Day 31 Junction Canal to Keadby
Keadby is at the junction of The Sheffield and South Yorkshire Navigation and the River Trent. This is our destination for today, tomorrow at 07:00 we are being locked through onto the river at the finish of the ebb tide to help us up stream on the flow for the last leg of our journey south.
Every indication is that today will be sunny and mild just like yesterday, our first completely dry day!
After a pleasant walk with new smells, we left our mooring that was in the middle of nowhere on the Junction Canal. Before we left we had a hearty breakfast (full English for them and guess what for me – bloody biscuits) apparently to set us up for our journey. There was nothing particularly arduous or stressful about it, just loads of swing bridges. For me – off the kennel – on the kennel most of the time.
This area is sparsely populated by no known life forms. It is an area of communication black out. There is no phone signal or wifi whatever that means. The landscape is absolutely flat. There are lots of wind turbines, my bearded one gets quite animated about these, I don’t think he likes them.
We stopped for lunch at a small settlement called Thorne, one surviving pub, one derelict and a couple of boat yards. We filled up my long kennel with another 110 litres of fuel and my owners with a couple of pints of “Great Heck” and a spritzer for my long haired one.
In the afternoon, my long haired one. Clearly refreshed, walked with me for nearly an hour as my bearded one and his friend Mike managed my kennel. There were occasional signs of life, a farm popped up now and again and then there was a stretch of at least 100 fishermen clearly having a competition, equally spaced along the canal bank for as far as my eyes could see.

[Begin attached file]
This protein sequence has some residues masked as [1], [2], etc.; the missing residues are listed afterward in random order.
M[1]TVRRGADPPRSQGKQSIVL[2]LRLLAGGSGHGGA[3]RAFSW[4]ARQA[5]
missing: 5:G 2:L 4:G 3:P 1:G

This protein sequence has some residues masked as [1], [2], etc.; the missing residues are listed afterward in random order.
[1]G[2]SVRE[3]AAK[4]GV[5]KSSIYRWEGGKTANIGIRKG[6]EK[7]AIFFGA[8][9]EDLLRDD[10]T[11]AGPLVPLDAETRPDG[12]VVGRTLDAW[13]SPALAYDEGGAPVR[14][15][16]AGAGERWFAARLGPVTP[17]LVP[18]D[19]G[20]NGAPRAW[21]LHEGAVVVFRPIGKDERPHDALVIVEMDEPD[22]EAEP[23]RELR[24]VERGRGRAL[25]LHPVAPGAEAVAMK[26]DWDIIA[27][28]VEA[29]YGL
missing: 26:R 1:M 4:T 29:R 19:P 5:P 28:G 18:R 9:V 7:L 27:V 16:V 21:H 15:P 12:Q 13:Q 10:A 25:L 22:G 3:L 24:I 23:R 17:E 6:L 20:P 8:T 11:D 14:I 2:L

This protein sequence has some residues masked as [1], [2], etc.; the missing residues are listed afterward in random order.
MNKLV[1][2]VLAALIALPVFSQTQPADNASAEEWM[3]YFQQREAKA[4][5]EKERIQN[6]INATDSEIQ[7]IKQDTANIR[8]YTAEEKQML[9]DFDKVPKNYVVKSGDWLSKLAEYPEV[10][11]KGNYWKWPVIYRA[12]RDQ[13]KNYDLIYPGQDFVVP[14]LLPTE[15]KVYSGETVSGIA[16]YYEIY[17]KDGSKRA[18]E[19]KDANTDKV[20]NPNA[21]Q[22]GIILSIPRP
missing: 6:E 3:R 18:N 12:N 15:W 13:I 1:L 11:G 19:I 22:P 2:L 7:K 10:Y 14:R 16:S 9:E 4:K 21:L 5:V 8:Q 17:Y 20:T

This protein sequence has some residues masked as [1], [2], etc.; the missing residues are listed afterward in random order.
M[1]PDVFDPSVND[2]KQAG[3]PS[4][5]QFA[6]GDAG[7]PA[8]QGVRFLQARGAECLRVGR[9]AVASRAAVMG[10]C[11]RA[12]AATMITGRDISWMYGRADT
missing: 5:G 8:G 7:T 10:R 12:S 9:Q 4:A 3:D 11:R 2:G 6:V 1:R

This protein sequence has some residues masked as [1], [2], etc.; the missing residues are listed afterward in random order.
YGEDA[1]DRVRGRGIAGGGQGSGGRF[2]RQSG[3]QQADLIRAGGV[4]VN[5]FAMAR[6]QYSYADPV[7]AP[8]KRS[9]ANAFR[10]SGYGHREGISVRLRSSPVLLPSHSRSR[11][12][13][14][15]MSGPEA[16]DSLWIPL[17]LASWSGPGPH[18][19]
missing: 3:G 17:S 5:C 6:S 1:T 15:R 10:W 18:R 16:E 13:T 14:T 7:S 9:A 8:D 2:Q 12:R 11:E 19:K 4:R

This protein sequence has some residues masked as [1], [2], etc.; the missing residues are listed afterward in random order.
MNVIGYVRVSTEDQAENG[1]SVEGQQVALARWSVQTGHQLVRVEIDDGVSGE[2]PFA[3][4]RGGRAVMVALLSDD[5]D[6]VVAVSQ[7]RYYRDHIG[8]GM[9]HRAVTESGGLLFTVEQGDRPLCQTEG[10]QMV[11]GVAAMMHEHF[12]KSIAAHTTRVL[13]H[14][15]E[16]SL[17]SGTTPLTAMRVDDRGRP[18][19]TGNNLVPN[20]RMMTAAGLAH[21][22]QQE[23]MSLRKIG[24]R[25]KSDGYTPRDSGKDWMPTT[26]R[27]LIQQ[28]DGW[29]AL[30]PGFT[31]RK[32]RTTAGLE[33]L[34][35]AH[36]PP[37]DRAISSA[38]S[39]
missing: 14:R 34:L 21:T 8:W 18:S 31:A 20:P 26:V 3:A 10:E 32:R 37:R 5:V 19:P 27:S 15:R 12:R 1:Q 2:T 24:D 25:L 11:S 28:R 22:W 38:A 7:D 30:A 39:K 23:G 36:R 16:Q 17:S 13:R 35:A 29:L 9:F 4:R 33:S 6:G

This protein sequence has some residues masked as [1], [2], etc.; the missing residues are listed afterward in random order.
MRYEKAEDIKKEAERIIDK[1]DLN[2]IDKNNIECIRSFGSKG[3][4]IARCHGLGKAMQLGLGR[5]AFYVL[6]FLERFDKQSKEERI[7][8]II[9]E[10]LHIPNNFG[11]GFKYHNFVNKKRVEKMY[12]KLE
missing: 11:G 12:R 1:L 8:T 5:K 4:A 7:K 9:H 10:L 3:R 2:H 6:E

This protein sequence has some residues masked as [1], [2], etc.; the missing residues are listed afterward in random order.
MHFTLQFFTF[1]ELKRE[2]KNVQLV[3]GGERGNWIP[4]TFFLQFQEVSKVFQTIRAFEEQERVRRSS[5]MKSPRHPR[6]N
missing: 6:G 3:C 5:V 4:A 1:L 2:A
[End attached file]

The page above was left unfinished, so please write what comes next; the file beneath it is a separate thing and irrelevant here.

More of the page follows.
Such was the excitement as we came close to our destination, the weather was indeed dry and warm. It was in fact a lovely evening. As we moored up ready for the morning, across the water my bearded one spotted and was admiring an old vessel called SpiderT – see photo. He and his friend and my long haired one were all invited on a personal tour from the owner. She has an amazing history and is worth a look at the website www.spidert.co.uk. So my bearded one says.She was the lead vessel in the Royal Pageant.
The small town of Keadby has little else to offer, there were two pubs now both abandoned.
My photos today are: the desolate trail through flatlands, the Captain of SpiderT, SpiderT 200 tons, The River Trent.
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